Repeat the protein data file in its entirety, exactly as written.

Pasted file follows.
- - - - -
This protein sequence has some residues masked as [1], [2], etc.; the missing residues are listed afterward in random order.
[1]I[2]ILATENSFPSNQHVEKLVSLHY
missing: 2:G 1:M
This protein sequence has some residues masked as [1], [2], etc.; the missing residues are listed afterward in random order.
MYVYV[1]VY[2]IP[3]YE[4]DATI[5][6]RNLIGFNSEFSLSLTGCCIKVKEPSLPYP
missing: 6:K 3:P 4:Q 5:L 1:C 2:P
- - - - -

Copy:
This protein sequence has some residues masked as [1], [2], etc.; the missing residues are listed afterward in random order.
[1]I[2]ILATENSFPSNQHVEKLVSLHY
missing: 2:G 1:M
This protein sequence has some residues masked as [1], [2], etc.; the missing residues are listed afterward in random order.
MYVYV[1]VY[2]IP[3]YE[4]DATI[5][6]RNLIGFNSEFSLSLTGCCIKVKEPSLPYP
missing: 6:K 3:P 4:Q 5:L 1:C 2:P